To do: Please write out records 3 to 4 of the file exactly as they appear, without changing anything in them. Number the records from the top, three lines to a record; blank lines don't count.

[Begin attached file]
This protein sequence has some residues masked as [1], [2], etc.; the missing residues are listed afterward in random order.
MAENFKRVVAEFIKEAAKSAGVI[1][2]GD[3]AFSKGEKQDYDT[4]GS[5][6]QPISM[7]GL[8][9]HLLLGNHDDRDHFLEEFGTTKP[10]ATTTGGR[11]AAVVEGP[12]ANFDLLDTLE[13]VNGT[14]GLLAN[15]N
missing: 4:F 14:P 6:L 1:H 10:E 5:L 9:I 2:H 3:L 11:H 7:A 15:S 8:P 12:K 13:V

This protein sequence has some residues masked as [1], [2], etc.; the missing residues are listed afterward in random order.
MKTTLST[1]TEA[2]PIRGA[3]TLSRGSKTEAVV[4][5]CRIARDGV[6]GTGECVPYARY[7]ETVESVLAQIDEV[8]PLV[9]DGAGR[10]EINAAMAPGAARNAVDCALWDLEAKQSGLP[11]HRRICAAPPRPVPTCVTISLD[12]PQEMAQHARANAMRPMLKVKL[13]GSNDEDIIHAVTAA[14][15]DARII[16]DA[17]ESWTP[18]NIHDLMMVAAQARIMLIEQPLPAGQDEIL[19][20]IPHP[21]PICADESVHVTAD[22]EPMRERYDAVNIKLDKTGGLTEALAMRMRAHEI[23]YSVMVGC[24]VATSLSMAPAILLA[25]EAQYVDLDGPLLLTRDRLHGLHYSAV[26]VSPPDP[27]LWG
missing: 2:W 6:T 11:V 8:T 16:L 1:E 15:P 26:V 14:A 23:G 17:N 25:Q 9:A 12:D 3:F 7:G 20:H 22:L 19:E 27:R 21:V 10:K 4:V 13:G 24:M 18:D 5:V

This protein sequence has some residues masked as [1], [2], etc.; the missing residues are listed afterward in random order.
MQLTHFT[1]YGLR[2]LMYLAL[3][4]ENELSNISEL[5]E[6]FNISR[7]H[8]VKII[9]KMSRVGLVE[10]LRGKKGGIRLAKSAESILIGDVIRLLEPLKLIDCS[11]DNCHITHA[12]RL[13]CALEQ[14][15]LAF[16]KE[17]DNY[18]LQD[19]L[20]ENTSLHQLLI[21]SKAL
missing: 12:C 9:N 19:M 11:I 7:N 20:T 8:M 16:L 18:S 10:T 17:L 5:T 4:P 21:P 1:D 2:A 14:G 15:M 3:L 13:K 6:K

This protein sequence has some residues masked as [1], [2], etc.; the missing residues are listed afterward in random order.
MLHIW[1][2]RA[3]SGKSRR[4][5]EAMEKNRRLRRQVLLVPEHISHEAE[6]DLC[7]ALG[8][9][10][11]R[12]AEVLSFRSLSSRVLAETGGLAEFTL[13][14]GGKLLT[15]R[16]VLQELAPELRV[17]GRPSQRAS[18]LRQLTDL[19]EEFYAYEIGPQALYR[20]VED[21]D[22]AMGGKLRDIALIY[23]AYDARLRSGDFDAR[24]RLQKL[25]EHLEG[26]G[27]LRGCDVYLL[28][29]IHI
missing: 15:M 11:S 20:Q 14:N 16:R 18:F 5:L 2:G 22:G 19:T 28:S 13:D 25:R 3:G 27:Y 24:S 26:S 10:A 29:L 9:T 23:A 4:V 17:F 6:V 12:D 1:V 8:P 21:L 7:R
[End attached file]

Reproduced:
This protein sequence has some residues masked as [1], [2], etc.; the missing residues are listed afterward in random order.
MQLTHFT[1]YGLR[2]LMYLAL[3][4]ENELSNISEL[5]E[6]FNISR[7]H[8]VKII[9]KMSRVGLVE[10]LRGKKGGIRLAKSAESILIGDVIRLLEPLKLIDCS[11]DNCHITHA[12]RL[13]CALEQ[14][15]LAF[16]KE[17]DNY[18]LQD[19]L[20]ENTSLHQLLI[21]SKAL
missing: 12:C 9:N 19:M 11:I 7:N 20:T 8:M 16:L 18:S 10:T 17:L 5:T 4:P 21:P 1:D 2:A 14:G 15:M 3:L 13:K 6:K

This protein sequence has some residues masked as [1], [2], etc.; the missing residues are listed afterward in random order.
MLHIW[1][2]RA[3]SGKSRR[4][5]EAMEKNRRLRRQVLLVPEHISHEAE[6]DLC[7]ALG[8][9][10][11]R[12]AEVLSFRSLSSRVLAETGGLAEFTL[13][14]GGKLLT[15]R[16]VLQELAPELRV[17]GRPSQRAS[18]LRQLTDL[19]EEFYAYEIGPQALYR[20]VED[21]D[22]AMGGKLRDIALIY[23]AYDARLRSGDFDAR[24]RLQKL[25]EHLEG[26]G[27]LRGCDVYLL[28][29]IHI
missing: 15:M 11:S 20:Q 14:N 16:R 18:F 5:L 2:G 22:G 19:T 28:S 13:D 25:R 3:G 27:Y 24:S 26:S 10:A 29:L 9:T 23:A 4:V 17:F 6:V 12:D 1:V 8:P 21:L 7:R